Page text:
The Price is Wrong
Veteran journalist John Walker explains why used games aren't the source of all the industry's woes - the problem is the price-tag.
Recently within these pages, Mr Richard Browne explained what he believed is the real cost of the pre-owned games market. A doom-ridden tale of woe, explaining how re-selling a game has led to the death of variety, the loss of the AA market, and the refusal of publishers to take risks. There was an unfortunate mistake in the diatribe. When he used the phrase, "Of course, in reality it's pure conjecture without any evidence," he failed to attach it to any of his own arguments. Because there isn't a single scrap of evidence or reason supporting his complaints.
Browne's soothsaying is an attempt to lay the blame of every major failing in the games industry at the foot of the consumer (although pretending he's blaming the retailer, who are of course only responding to their customers). But those consumers are exercising just about the only right they have left when it comes to games ownership.
I'd suggest that the lack of any evidence is because the pre-owned game market has caused none of this, but rather the blame lays with the seemingly limitless hubris of the publishers.
The argument over re-selling games is pretty simple, and not the point of this reply. To get it out of the way, imagine you recently bought a 3DS, but, deciding it's just not for you, you opt to sell it to a friend to fund the purchase of a Playstation Vita. Your friend pays you £100, and off you go. But the next day you find a Nintendo goon at your door, demanding £20 of your money. (Oh, and at your friend's door, demanding another tenner from him before he can switch it on.)
You can take hardware to your local GameStation or CEX, and the manufacturers aren't showing up demanding their tithe, so why should this be any different for software?
You'd tell them where to shove themselves, right? But this is the argument being made by publishers when they require a cut from shops reselling games. You can take hardware to your local GameStation or CEX, and the manufacturers aren't showing up demanding their tithe, so why should this be any different for software? And why should you, a consumer, not be allowed to resell your own property? Rights are being violated all over the place.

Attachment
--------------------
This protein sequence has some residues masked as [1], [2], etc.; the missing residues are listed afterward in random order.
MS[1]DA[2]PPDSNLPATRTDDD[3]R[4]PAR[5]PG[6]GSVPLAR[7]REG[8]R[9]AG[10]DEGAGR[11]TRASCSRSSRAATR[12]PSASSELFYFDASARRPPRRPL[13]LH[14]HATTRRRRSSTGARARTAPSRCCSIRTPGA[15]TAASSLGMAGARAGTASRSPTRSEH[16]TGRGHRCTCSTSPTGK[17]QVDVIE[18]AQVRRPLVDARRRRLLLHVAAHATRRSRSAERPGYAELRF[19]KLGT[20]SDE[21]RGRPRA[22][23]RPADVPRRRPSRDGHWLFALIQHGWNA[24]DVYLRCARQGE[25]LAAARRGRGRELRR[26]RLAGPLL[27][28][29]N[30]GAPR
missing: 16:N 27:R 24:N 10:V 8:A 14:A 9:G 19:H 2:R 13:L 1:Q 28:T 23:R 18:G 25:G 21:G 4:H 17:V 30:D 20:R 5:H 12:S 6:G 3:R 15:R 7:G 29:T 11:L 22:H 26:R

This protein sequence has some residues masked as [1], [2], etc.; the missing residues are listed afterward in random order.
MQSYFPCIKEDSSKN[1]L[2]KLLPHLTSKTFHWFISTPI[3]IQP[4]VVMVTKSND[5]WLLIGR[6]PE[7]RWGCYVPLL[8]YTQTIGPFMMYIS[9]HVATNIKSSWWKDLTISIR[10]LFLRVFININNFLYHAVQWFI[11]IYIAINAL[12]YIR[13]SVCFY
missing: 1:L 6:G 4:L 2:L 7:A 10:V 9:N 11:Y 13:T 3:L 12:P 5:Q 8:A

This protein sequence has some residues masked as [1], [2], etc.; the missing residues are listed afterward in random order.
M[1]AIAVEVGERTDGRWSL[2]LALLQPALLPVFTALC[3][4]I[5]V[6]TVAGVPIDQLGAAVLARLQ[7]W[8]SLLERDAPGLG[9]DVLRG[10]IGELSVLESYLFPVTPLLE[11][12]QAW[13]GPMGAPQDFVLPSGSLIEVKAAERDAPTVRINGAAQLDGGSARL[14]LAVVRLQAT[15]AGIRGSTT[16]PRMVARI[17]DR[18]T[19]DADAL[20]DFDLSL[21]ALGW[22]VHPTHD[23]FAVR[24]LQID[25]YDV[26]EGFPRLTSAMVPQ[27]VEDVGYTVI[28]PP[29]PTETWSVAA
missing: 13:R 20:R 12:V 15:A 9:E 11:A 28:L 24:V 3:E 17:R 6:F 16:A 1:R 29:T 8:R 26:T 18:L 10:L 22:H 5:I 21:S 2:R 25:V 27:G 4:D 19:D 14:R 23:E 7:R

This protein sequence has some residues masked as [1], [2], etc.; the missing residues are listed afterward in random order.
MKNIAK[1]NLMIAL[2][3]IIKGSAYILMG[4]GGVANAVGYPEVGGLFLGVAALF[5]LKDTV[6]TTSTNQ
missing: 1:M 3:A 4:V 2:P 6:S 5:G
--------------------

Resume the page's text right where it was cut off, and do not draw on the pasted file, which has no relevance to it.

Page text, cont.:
The attempt to control - or even entirely obliterate - the pre-owned market is an attempt to prevent people from selling their own goods, to interfere with the free market, and to artificially induce massive depreciation of your own products. And when a game costs quite so much money in the first place - £45/$60 - it is no wonder that most people cannot afford to buy all they want at full price. And that is the point. This is a matter of how publishers behave, not what retailers and consumers do with the results.
With the average console game clocking in at eight hours before multiplayer, and industry figures showing the average gamer only buys nine full-price games in the lifetime of their console, they're getting around 70 hours of gaming over five or six years. If it's someone's hobby, they're probably going to want a little bit more than that.
I'm not saying that the prices are too high - publishers can charge what they like. I'm saying that, at those rates, the industry should expect there to be consequences and find better ways to cope with them.
Richard Browne declares that the homogenisation of gaming is a consequence of the pre-owned market, although forgets to actually say how they're connected. Perhaps he means that the twelfty-hundred billion dollars a year publishers claim they're losing to pre-owned sales is forcing them to only make sure-fire hits, those that are popular with the audience rather than... Wait, no, it doesn't hold up, does it? When you're only going to buy - let's be generous - two full-price games a year, you're going to want to make sure you're definitely getting value for your hefty deposit of cash. So you're far, far more likely to go for something you know rather than take a risk. As ridiculous as it may seem, it's not the lack of risk-taking on the side of the publishers that's the issue - it's the consumer's understandable reticence to take purchasing risks due to the high price of the products.